Harvey Milk—eloquent, charismatic, and a smart-aleck—was elected to the San Francisco Board of Supervisors in 1977, but he had not even served a full year in office when he was shot by a homophobic fellow supervisor. Milk’s assassination at the age of 48 made him the most famous gay man in modern history.
Before finding his calling as a politician, Milk variously tried being a schoolteacher, a securities analyst on Wall Street, a supporter of Barry Goldwater, a Broadway theater assistant, a bead-wearing hippie, the operator of a camera store, and organizer of the local business community in San Francisco. He rejected Judaism as a religion, but he was deeply influenced by the cultural values of his Jewish upbringing and his understanding of antisemitism and the Holocaust.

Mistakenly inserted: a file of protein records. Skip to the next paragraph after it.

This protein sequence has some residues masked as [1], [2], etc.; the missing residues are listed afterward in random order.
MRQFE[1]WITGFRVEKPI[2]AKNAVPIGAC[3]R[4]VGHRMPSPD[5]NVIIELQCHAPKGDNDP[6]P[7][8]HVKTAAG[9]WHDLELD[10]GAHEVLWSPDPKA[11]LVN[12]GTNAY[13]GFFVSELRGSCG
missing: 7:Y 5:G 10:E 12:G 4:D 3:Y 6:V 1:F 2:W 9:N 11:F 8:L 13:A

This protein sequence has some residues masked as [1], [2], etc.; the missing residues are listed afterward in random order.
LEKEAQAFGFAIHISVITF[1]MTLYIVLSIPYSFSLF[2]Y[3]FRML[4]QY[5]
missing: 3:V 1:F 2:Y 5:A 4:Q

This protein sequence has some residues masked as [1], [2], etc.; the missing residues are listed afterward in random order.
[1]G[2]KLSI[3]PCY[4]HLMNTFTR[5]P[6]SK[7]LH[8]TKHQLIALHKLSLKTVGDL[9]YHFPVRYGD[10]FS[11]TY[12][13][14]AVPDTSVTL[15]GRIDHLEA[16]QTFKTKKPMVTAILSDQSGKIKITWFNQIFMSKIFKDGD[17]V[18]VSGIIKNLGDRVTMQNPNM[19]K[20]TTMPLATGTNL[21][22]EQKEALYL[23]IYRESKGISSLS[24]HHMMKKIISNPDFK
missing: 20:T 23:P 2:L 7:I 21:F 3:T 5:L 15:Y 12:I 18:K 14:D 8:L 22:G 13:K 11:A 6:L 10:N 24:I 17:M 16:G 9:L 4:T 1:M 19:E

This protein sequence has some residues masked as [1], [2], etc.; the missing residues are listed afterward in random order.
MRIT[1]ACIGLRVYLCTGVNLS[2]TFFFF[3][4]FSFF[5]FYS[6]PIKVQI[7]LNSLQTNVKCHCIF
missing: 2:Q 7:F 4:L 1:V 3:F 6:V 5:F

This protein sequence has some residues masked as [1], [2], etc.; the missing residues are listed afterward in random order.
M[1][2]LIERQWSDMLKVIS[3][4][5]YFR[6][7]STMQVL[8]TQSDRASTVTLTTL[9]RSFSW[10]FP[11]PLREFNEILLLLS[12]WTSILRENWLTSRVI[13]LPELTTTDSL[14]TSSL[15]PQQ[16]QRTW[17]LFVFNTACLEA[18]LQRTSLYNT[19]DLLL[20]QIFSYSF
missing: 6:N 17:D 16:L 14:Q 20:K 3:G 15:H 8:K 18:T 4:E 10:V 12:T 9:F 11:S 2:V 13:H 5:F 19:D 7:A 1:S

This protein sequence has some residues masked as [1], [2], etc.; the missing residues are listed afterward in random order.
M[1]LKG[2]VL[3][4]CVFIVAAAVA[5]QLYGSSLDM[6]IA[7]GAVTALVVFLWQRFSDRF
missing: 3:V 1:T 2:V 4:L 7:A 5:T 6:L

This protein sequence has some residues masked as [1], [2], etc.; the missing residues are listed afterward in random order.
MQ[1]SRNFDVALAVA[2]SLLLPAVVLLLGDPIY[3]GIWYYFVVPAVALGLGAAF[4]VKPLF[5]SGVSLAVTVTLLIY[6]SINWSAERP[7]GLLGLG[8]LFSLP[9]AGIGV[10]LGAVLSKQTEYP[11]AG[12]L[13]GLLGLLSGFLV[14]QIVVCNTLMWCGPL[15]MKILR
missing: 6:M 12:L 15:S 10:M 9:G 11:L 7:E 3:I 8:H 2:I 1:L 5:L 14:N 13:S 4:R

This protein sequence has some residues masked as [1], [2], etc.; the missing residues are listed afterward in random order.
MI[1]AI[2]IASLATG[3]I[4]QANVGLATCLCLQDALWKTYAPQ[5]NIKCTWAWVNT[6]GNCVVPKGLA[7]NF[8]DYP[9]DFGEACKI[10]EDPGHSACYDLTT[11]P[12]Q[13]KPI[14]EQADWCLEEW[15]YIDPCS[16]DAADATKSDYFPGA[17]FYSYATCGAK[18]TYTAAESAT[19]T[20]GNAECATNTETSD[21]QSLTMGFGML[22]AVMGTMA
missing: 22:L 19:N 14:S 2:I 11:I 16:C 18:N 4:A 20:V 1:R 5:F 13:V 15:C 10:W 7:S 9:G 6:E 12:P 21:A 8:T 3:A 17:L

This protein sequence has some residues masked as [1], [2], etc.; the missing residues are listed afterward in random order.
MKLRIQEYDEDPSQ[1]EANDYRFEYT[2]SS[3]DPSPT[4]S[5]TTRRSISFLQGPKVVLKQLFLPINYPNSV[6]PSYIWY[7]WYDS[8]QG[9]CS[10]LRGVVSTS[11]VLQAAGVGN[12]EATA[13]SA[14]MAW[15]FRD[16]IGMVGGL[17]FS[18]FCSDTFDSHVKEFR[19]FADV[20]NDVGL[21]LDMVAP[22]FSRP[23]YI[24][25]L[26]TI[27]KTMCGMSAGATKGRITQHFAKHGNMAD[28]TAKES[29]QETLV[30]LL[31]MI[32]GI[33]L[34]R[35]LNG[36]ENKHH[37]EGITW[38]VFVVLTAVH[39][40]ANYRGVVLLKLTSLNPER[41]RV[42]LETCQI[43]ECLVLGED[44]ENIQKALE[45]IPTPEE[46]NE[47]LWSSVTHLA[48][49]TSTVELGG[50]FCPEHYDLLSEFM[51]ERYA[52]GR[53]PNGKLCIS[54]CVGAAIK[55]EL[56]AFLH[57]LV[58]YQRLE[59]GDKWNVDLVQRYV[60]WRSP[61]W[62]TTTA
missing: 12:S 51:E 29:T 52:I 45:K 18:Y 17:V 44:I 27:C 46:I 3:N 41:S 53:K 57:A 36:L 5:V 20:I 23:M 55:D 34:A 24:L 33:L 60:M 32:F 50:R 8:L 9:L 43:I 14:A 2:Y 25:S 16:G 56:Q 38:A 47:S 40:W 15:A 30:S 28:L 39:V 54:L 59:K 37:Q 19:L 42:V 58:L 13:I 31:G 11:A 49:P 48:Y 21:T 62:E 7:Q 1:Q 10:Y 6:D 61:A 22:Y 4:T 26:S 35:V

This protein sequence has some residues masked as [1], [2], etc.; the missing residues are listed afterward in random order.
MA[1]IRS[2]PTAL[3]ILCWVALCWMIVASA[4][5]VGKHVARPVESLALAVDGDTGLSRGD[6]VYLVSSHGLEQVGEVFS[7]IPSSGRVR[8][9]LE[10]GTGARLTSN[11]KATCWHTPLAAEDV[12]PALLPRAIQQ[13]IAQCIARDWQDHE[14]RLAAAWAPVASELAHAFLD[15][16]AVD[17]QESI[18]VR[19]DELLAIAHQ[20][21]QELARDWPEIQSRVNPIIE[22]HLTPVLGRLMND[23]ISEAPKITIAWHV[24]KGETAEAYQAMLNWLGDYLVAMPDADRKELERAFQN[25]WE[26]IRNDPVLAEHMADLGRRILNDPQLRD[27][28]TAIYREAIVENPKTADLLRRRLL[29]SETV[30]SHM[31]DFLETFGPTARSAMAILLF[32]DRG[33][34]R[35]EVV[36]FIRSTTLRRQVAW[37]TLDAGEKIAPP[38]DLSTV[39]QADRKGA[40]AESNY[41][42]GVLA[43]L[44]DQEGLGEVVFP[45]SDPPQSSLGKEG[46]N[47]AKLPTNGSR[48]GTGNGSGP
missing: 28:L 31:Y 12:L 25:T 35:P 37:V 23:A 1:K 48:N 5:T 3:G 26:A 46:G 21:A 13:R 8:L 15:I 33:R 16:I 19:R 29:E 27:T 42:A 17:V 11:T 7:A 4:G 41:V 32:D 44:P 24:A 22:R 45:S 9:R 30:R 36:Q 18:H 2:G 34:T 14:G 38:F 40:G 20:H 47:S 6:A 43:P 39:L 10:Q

Join the Museum for a program exploring Milk’s life, death, and legacy with Lillian Faderman, a distinguished scholar of LGBTQ history and the author of Harvey Milk: His Lives and Death from the Jewish Lives series. Faderman will be joined by Eric Marcus, creator of the award-winning podcasts Making Gay History and Those Who Were There: Voices From the Holocaust.
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